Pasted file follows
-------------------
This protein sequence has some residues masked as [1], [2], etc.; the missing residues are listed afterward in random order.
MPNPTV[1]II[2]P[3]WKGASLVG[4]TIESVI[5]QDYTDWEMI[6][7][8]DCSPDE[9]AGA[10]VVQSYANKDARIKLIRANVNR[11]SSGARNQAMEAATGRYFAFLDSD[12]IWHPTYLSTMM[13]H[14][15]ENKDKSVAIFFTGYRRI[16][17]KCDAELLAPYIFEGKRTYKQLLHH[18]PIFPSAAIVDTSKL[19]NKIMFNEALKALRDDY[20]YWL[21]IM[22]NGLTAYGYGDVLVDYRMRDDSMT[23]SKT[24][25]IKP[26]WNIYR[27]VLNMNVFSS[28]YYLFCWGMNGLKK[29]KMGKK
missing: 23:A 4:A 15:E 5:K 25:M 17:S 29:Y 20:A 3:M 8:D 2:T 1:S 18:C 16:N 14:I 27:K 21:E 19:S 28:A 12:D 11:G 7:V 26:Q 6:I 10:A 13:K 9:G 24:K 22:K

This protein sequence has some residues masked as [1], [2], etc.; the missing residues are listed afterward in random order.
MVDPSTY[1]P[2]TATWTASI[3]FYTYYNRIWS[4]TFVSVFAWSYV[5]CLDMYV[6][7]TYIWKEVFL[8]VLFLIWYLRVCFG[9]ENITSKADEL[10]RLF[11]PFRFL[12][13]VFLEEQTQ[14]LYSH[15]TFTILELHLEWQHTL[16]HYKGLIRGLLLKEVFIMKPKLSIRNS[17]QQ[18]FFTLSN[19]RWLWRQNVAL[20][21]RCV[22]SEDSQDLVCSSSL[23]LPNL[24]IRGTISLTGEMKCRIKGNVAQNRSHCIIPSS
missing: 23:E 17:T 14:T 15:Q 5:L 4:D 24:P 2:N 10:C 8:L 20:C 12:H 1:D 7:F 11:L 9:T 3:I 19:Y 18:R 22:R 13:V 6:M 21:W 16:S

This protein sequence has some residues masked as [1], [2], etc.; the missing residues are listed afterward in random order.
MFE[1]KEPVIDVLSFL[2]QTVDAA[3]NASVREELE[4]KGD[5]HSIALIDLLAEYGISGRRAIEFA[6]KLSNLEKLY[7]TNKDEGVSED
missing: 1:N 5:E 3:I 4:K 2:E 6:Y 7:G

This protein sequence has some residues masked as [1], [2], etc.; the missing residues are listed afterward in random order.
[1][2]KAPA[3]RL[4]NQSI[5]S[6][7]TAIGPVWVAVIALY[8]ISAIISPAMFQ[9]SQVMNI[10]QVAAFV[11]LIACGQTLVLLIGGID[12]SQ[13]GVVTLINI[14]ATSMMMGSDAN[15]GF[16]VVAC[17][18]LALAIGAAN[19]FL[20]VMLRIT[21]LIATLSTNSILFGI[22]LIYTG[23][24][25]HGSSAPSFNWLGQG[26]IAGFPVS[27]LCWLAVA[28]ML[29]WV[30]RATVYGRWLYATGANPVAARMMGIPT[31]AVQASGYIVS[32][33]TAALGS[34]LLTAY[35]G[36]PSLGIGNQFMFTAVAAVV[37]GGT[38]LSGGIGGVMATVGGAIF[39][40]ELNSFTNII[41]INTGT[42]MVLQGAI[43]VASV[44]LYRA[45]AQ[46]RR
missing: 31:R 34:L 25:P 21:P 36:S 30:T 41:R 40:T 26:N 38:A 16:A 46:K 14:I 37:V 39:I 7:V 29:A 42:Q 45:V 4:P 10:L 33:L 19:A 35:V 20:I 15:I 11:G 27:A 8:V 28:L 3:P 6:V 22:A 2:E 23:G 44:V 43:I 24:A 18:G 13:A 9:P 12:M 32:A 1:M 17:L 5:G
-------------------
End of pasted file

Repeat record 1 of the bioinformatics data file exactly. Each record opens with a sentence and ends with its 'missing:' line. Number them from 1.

This protein sequence has some residues masked as [1], [2], etc.; the missing residues are listed afterward in random order.
MPNPTV[1]II[2]P[3]WKGASLVG[4]TIESVI[5]QDYTDWEMI[6][7][8]DCSPDE[9]AGA[10]VVQSYANKDARIKLIRANVNR[11]SSGARNQAMEAATGRYFAFLDSD[12]IWHPTYLSTMM[13]H[14][15]ENKDKSVAIFFTGYRRI[16][17]KCDAELLAPYIFEGKRTYKQLLHH[18]PIFPSAAIVDTSKL[19]NKIMFNEALKALRDDY[20]YWL[21]IM[22]NGLTAYGYGDVLVDYRMRDDSMT[23]SKT[24][25]IKP[26]WNIYR[27]VLNMNVFSS[28]YYLFCWGMNGLKK[29]KMGKK
missing: 23:A 4:A 15:E 5:K 25:M 17:S 29:Y 20:A 3:M 8:D 2:T 1:S 18:C 16:N 14:I 27:K 21:E 19:S 28:A 12:D 11:G 7:V 26:Q 6:I 10:A 13:K 9:G 24:K 22:K